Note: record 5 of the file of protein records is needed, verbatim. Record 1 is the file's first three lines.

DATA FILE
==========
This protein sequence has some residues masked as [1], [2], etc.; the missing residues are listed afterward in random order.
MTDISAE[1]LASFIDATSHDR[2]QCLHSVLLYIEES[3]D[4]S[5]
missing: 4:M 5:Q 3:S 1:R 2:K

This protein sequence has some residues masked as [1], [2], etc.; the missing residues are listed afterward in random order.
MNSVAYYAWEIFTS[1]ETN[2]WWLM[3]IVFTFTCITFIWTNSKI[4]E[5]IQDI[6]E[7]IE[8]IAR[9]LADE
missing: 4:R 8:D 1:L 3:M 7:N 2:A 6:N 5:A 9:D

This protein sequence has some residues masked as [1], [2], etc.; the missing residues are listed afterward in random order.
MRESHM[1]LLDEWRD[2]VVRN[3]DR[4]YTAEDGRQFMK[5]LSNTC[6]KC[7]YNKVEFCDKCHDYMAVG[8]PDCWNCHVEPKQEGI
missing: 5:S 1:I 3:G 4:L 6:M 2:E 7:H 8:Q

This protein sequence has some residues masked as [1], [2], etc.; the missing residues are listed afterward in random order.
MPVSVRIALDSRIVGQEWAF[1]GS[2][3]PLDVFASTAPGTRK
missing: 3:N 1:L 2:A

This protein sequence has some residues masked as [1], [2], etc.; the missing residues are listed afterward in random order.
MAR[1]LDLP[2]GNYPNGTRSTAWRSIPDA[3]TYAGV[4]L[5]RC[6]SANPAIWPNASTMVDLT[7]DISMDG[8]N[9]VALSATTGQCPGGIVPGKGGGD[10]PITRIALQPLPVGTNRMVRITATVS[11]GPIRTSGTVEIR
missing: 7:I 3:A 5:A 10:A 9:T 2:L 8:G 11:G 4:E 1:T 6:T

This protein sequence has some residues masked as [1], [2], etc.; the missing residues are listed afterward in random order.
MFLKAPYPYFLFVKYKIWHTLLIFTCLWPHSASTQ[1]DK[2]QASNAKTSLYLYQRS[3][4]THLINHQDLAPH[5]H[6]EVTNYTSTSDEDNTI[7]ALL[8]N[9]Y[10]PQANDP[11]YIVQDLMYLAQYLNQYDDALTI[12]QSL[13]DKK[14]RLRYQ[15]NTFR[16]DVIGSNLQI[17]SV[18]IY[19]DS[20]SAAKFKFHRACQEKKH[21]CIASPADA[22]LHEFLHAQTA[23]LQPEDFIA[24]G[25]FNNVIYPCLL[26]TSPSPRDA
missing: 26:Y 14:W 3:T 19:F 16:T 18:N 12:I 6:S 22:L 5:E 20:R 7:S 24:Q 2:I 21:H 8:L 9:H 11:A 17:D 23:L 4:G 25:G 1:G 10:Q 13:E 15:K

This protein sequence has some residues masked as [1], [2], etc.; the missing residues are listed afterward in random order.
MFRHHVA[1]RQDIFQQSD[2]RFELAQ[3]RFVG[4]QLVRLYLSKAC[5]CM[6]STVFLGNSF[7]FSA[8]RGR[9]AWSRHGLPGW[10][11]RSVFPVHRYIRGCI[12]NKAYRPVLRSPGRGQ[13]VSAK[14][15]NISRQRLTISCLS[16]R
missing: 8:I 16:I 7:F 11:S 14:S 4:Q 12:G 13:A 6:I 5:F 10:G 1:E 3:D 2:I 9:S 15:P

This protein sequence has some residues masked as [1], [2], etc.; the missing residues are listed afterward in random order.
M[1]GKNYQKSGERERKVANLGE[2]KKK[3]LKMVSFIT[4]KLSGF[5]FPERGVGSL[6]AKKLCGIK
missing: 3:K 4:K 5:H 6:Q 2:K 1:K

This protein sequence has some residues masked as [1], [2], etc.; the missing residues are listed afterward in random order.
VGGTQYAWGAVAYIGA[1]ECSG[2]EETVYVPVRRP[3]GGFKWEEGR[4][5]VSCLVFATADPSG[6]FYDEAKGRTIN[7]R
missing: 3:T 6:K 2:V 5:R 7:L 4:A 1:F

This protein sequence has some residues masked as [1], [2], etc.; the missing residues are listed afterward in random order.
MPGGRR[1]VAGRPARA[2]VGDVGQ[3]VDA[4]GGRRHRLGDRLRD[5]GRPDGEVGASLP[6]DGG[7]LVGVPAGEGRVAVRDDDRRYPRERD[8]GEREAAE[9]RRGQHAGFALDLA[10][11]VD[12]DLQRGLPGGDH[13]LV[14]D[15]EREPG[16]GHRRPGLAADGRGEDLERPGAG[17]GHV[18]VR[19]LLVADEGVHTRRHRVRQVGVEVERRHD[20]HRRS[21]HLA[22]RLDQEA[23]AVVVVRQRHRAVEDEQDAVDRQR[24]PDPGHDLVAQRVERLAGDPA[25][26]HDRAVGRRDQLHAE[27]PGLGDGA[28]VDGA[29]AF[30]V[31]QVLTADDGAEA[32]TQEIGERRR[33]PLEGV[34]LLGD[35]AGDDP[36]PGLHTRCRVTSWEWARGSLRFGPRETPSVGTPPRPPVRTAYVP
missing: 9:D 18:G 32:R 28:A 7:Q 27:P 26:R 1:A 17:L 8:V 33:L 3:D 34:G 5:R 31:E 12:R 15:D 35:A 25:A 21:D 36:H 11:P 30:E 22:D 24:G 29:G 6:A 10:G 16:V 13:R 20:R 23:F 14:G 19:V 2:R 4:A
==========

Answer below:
This protein sequence has some residues masked as [1], [2], etc.; the missing residues are listed afterward in random order.
MAR[1]LDLP[2]GNYPNGTRSTAWRSIPDA[3]TYAGV[4]L[5]RC[6]SANPAIWPNASTMVDLT[7]DISMDG[8]N[9]VALSATTGQCPGGIVPGKGGGD[10]PITRIALQPLPVGTNRMVRITATVS[11]GPIRTSGTVEIR
missing: 7:I 3:A 5:A 10:A 9:T 2:L 8:G 11:G 4:E 1:T 6:T